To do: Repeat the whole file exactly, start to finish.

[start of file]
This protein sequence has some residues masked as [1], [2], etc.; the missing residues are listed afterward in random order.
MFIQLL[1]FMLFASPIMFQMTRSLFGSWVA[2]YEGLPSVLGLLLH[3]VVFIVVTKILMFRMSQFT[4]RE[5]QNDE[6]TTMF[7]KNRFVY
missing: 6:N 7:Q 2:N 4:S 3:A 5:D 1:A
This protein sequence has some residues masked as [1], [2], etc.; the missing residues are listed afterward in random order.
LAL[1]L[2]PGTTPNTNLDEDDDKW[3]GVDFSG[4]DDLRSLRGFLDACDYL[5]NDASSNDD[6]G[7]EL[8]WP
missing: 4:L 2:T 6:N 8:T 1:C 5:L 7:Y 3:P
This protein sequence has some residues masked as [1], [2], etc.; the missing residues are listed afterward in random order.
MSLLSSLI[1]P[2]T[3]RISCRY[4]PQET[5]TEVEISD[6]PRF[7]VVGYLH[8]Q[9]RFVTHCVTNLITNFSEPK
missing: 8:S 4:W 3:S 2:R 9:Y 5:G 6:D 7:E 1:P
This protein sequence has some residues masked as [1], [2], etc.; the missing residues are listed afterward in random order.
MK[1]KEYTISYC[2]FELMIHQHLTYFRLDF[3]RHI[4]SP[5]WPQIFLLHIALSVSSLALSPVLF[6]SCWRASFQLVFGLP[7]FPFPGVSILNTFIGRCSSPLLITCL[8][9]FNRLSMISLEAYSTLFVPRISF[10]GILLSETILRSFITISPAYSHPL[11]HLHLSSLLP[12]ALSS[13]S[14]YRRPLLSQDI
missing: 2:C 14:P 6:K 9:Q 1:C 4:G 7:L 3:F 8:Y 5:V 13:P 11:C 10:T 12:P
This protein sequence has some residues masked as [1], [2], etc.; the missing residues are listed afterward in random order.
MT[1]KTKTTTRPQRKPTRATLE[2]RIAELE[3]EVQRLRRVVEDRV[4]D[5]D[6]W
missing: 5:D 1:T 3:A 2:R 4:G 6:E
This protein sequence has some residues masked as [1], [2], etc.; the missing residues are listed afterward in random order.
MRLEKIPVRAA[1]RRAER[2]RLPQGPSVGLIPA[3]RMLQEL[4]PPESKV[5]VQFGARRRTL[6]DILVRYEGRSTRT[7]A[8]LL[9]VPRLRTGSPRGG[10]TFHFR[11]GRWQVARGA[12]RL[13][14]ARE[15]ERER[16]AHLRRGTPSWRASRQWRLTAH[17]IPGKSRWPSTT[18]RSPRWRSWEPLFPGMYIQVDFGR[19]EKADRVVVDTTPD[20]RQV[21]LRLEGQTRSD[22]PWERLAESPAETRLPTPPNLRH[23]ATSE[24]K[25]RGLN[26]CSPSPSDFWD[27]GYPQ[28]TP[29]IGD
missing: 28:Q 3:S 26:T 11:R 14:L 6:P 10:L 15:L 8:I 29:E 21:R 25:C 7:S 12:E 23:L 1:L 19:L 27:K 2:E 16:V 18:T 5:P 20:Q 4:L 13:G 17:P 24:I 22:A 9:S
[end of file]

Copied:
This protein sequence has some residues masked as [1], [2], etc.; the missing residues are listed afterward in random order.
MFIQLL[1]FMLFASPIMFQMTRSLFGSWVA[2]YEGLPSVLGLLLH[3]VVFIVVTKILMFRMSQFT[4]RE[5]QNDE[6]TTMF[7]KNRFVY
missing: 6:N 7:Q 2:N 4:S 3:A 5:D 1:A
This protein sequence has some residues masked as [1], [2], etc.; the missing residues are listed afterward in random order.
LAL[1]L[2]PGTTPNTNLDEDDDKW[3]GVDFSG[4]DDLRSLRGFLDACDYL[5]NDASSNDD[6]G[7]EL[8]WP
missing: 4:L 2:T 6:N 8:T 1:C 5:L 7:Y 3:P
This protein sequence has some residues masked as [1], [2], etc.; the missing residues are listed afterward in random order.
MSLLSSLI[1]P[2]T[3]RISCRY[4]PQET[5]TEVEISD[6]PRF[7]VVGYLH[8]Q[9]RFVTHCVTNLITNFSEPK
missing: 8:S 4:W 3:S 2:R 9:Y 5:G 6:D 7:E 1:P
This protein sequence has some residues masked as [1], [2], etc.; the missing residues are listed afterward in random order.
MK[1]KEYTISYC[2]FELMIHQHLTYFRLDF[3]RHI[4]SP[5]WPQIFLLHIALSVSSLALSPVLF[6]SCWRASFQLVFGLP[7]FPFPGVSILNTFIGRCSSPLLITCL[8][9]FNRLSMISLEAYSTLFVPRISF[10]GILLSETILRSFITISPAYSHPL[11]HLHLSSLLP[12]ALSS[13]S[14]YRRPLLSQDI
missing: 2:C 14:P 6:K 9:Q 1:C 4:G 7:L 3:F 8:Y 5:V 13:P 11:C 10:T 12:P
This protein sequence has some residues masked as [1], [2], etc.; the missing residues are listed afterward in random order.
MT[1]KTKTTTRPQRKPTRATLE[2]RIAELE[3]EVQRLRRVVEDRV[4]D[5]D[6]W
missing: 5:D 1:T 3:A 2:R 4:G 6:E
This protein sequence has some residues masked as [1], [2], etc.; the missing residues are listed afterward in random order.
MRLEKIPVRAA[1]RRAER[2]RLPQGPSVGLIPA[3]RMLQEL[4]PPESKV[5]VQFGARRRTL[6]DILVRYEGRSTRT[7]A[8]LL[9]VPRLRTGSPRGG[10]TFHFR[11]GRWQVARGA[12]RL[13][14]ARE[15]ERER[16]AHLRRGTPSWRASRQWRLTAH[17]IPGKSRWPSTT[18]RSPRWRSWEPLFPGMYIQVDFGR[19]EKADRVVVDTTPD[20]RQV[21]LRLEGQTRSD[22]PWERLAESPAETRLPTPPNLRH[23]ATSE[24]K[25]RGLN[26]CSPSPSDFWD[27]GYPQ[28]TP[29]IGD
missing: 28:Q 3:S 26:T 11:R 14:L 6:P 10:L 15:L 8:I 29:E 21:R 25:C 7:S 12:E 23:L 1:L 19:L 27:K 2:E 16:V 18:T 5:P 20:Q 4:L 13:G 17:P 24:I 22:A 9:S